We took a taxi to a studio in an old brownstone in the heart of the city.  From the outside, it didn’t look like much, but on the inside the place was an amazing photo studio.  But what was more amazing was the art director himself.

New to the position, he’d been with the press for only a few months.  As we chatted, it was clear that we were on the same page, as they say.  I knew this when he shared his opinion about a cover he had recently created for another of UTPs’ books.

“I could have photo-copied the book and sent copies to all twelve of the people who were likely to read it,” he said with some irony.

His disdain for obscure academic publications was clear, and I feared for the longevity of his career with this esteemed press, but was heartened nonetheless. Perhaps we’d get more than a few colored lines across a cover with a mundane typeface this time around.  We did.

The cover was dynamite and the blow-up of it looks fantastic on the high wall of my office at home.  But I learned lessons about the importance of the visual impact of covers.  This brings me back from the late 1990’s into the 21stcentury where I’m faced with the cover situation again.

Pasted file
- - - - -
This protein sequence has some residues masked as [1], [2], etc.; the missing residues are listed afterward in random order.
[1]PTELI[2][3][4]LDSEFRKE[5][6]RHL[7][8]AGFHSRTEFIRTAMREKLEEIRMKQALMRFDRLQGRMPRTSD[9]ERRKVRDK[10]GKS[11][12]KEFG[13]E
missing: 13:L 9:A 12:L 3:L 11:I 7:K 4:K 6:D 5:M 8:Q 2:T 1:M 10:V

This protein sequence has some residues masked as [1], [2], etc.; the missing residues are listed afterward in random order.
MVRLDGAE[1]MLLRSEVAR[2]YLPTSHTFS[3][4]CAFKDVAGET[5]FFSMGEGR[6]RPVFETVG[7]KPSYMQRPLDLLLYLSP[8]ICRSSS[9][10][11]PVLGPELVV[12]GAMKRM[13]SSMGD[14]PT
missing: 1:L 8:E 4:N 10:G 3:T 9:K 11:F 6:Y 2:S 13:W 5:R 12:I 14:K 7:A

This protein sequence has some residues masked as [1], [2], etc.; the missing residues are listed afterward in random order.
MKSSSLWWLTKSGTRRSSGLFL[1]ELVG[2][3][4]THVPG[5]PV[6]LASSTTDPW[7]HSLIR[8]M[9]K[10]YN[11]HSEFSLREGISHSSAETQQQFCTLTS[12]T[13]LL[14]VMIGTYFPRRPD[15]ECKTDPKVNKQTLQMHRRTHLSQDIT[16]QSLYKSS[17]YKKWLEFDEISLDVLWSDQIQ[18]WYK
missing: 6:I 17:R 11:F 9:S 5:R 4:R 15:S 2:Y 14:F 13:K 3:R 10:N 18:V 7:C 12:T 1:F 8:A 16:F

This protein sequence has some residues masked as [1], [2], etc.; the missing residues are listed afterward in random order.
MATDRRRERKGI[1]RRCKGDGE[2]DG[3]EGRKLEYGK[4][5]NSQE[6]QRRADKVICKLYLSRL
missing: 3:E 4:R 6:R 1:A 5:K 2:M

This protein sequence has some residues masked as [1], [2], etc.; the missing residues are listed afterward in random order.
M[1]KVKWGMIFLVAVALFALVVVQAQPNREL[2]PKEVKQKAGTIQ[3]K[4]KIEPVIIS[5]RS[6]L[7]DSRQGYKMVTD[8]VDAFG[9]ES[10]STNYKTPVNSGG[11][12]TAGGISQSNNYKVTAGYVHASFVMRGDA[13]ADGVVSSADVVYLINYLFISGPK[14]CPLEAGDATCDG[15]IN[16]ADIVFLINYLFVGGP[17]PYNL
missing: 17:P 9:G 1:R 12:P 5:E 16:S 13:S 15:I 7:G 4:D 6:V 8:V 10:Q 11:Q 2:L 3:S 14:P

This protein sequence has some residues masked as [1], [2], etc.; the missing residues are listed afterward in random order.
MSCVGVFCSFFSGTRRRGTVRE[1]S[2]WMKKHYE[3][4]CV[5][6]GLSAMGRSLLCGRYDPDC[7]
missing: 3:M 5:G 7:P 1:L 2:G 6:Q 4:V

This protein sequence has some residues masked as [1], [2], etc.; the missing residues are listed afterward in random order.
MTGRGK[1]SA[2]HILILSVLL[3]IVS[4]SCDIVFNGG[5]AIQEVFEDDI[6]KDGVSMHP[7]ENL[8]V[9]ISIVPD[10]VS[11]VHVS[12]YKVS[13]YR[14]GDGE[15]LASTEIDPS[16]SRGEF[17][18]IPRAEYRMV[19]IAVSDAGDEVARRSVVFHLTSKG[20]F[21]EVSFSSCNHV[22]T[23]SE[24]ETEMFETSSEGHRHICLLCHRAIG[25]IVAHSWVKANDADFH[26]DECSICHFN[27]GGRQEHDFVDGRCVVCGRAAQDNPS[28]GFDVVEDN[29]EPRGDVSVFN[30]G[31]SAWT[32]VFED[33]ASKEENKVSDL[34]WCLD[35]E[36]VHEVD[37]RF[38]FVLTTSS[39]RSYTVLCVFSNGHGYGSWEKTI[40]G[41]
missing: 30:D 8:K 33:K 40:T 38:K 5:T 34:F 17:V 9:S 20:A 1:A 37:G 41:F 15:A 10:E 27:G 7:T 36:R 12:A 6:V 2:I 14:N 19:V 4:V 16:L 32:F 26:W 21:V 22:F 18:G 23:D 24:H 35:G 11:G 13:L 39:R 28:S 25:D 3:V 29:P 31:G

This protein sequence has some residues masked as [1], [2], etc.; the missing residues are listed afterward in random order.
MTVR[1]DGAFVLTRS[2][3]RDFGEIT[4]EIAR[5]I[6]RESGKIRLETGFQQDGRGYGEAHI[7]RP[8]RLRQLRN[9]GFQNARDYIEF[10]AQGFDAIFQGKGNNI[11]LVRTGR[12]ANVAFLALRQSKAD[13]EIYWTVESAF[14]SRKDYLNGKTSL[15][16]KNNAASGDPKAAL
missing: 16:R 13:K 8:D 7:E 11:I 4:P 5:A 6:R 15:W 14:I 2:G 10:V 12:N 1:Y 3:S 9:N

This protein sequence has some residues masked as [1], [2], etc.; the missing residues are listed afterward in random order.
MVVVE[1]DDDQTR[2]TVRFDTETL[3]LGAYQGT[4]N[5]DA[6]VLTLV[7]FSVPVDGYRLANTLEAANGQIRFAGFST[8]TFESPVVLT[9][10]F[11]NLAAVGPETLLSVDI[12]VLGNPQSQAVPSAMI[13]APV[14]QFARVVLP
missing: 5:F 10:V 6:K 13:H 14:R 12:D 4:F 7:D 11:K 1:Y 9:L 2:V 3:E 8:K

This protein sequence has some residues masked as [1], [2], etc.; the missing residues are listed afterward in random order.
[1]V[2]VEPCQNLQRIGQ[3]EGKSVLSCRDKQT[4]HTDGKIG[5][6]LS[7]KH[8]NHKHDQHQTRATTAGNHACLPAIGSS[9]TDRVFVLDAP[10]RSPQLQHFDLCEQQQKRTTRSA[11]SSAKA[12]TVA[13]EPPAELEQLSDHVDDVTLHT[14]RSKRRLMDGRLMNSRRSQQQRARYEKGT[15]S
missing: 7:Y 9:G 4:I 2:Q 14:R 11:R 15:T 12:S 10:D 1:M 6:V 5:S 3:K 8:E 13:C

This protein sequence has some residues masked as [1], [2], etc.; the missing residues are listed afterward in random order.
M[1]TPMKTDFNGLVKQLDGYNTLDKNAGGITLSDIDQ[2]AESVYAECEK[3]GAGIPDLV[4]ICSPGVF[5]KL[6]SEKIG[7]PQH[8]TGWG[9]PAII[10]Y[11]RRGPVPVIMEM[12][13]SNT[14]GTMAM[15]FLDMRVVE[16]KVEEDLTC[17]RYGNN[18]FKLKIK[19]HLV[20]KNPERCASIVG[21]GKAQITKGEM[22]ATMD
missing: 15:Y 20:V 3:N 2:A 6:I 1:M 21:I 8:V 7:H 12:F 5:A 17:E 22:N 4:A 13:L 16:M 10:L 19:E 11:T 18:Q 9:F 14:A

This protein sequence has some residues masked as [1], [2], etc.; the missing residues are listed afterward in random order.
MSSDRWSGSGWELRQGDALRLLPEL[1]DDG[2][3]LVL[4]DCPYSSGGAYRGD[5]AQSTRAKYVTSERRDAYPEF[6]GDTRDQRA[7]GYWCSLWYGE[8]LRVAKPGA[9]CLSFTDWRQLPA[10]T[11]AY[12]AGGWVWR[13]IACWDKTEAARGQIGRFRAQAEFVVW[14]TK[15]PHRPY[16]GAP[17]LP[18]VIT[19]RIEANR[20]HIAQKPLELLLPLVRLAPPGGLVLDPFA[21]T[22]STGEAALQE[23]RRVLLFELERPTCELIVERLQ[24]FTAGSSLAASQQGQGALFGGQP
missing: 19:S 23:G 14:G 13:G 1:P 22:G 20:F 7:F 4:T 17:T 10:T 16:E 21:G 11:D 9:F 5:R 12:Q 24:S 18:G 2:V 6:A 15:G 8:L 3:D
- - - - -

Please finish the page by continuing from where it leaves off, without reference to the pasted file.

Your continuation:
The cover we loved

Two years ago when my memoir was in the process of being published, my publisher sent me a mock-up of the cover she was suggesting, as publishers do.  I guess I’m a bit picky now when it comes to my covers, but in my view the cover suggested didn’t even reflect what the book was about (What is wrong with publishers?  Perhaps we’ll explore that question in a future post.).  A story of my journey as the mother of an elite ballet dancer who happened to be a boy, the book begged for a cover reflecting something of a life of a boy in dance.  What she sent me was a photo of a ballerina’s foot – on pointe!  Did the cover designer not even know that boys don’t wear pointe shoes?? Or did the cover designer even have the slightest idea what the book was about?